Robin DiAngelo is a faculty member in the Department of Education at Westfield State University in Massachusetts. Her research is in whiteness studies and discourse analysis. She is concerned with the challenges of an increasingly white teaching force and an increasingly diverse student population. Her articles have appeared in the Journal of Understanding and Dismantling Privilege, International Journal of Critical Pedagogy, and Equity & Excellence in Education. She has twice been honored with the Student's Choice Award for Educator of the Year. She has provided diversity and anti-racism training for a wide range of organizations, including the City of Seattle.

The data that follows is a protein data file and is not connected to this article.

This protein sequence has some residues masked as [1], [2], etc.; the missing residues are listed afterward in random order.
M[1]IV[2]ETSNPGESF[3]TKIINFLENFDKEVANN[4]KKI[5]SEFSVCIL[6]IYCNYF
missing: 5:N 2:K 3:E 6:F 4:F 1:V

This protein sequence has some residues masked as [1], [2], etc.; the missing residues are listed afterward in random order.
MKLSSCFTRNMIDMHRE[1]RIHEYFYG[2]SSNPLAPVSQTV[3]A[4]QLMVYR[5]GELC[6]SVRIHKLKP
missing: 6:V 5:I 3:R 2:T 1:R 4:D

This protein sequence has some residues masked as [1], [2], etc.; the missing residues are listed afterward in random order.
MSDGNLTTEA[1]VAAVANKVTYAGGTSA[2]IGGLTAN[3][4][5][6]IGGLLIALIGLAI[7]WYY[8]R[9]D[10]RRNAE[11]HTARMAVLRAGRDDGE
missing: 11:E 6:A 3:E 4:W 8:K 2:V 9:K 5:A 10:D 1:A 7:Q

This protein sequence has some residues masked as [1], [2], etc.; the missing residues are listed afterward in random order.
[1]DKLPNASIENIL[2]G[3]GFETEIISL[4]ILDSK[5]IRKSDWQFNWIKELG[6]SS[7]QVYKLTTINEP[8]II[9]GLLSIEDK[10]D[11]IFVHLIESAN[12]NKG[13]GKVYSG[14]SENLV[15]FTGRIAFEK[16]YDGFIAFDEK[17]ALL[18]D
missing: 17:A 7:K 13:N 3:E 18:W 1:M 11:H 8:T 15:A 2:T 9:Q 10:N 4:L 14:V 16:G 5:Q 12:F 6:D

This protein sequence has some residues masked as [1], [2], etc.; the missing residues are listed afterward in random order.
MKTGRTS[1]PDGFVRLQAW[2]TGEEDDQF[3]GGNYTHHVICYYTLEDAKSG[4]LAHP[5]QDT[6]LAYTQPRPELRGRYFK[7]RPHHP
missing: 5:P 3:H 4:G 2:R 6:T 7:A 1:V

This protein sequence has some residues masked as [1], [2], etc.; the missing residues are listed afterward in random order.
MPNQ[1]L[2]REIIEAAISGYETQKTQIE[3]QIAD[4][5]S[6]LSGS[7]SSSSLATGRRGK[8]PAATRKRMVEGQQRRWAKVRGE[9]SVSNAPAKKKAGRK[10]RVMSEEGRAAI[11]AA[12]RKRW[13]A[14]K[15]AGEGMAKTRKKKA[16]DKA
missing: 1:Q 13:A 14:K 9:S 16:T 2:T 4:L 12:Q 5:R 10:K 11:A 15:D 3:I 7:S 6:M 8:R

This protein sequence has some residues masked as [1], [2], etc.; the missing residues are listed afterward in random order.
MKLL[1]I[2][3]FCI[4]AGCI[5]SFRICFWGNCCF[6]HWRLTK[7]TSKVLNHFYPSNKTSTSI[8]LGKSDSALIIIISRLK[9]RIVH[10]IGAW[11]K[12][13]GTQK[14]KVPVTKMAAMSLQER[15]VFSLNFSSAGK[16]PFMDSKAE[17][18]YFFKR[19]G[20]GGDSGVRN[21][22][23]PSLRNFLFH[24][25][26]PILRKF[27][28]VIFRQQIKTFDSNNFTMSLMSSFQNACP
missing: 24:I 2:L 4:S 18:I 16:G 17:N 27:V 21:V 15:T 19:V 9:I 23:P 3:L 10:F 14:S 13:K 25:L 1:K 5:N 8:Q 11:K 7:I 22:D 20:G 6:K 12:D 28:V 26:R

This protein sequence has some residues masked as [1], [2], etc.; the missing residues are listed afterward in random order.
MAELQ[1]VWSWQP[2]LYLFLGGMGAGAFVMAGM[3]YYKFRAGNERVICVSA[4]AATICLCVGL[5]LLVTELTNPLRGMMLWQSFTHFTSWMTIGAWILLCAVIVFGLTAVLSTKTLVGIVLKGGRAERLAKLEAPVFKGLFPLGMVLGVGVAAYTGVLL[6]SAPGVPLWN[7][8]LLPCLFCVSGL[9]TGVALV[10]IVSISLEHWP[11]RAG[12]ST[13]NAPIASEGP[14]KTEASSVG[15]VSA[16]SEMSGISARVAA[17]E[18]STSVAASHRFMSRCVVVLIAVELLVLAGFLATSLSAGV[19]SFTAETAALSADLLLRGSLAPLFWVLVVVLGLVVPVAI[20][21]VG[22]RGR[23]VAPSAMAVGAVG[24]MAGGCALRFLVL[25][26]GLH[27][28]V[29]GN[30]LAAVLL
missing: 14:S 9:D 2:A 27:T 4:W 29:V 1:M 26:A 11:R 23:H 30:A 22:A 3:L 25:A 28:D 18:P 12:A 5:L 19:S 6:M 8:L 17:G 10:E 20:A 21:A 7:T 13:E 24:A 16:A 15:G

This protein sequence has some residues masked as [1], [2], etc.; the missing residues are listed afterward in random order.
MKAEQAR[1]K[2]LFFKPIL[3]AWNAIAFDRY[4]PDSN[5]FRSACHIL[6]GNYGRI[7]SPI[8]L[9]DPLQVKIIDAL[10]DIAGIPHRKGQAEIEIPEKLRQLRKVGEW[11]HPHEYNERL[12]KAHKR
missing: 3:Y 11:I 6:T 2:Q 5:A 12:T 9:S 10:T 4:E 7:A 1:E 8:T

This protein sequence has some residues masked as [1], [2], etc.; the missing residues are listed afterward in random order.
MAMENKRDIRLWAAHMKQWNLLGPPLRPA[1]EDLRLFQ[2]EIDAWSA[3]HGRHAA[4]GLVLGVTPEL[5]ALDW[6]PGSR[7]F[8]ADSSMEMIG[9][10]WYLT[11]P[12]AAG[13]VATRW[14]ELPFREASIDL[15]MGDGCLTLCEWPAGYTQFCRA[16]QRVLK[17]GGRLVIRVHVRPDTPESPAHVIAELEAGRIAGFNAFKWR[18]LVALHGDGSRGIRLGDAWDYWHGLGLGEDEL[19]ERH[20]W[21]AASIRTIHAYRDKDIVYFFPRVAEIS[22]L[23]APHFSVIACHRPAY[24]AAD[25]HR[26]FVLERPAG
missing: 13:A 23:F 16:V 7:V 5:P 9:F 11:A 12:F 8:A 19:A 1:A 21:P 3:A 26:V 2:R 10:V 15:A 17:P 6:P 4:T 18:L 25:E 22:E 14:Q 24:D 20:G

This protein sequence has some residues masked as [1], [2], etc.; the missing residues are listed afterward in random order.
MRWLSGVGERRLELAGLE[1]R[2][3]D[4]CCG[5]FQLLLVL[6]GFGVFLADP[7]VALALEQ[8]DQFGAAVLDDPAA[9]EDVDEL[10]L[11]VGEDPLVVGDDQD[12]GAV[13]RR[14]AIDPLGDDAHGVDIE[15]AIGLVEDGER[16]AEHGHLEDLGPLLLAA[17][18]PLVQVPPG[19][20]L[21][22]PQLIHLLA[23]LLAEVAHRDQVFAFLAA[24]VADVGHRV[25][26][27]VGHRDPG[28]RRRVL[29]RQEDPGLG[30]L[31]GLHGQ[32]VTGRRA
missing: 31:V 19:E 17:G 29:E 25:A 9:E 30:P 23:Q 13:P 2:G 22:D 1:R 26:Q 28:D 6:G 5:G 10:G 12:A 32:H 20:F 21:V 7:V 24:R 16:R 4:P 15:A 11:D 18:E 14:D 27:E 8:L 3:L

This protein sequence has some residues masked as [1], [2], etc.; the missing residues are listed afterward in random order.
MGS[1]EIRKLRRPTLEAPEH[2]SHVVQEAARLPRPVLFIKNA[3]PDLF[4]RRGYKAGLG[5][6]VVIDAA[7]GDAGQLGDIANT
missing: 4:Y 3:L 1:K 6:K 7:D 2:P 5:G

"Rarely will one find an analysis of whiteness (and the problems associated with it) that is as comprehensive as this one. From incisive and wide-ranging critiques of how white folks deflect, deny, and evade the topic of racism, and the implications of our own racial identity and position, to an absolutely on-point interrogation of how racism and whiteness influence white teachers-in-training, and thus, the larger educational process, Robin DiAngelo demonstrates the kind of clarity of thought so needed on this important subject." (Tim Wise, Author of 'White Like Me: Reflections on Race from a Privileged Son' and ' Dear White America: Letter to a New Minority') "This book goes well beyond Diversity Training 101. It is filled with comprehensive knowledge and useful tools for understanding racism and white people's role in it. An invaluable resource for every educator, student, practitioner, and concerned citizen; you will be better prepared to address all forms of oppression after reading this book." (Eddie Moore, Founder of The White Privilege Conference) "With directness, sensitivity, and clarity, Robin DiAngelo leads the reader through a series of challenging and revelatory discussions that have profound implications for teaching and learning in today's classrooms. Her question, 'What does it mean to be white?', underscores the pressing need for honest dialogue, particularly among white educators, about this tremendously important topic. I hope every teacher has the opportunity to read this book. Both they, and the students they teach, will be the better for it." (Sonia Nieto, Professor Emerita, Language, Literacy, and Culture, School of Education, University of Massachusetts and Author of'The Light in Their Eyes: Creating Multicultural Learning Communities')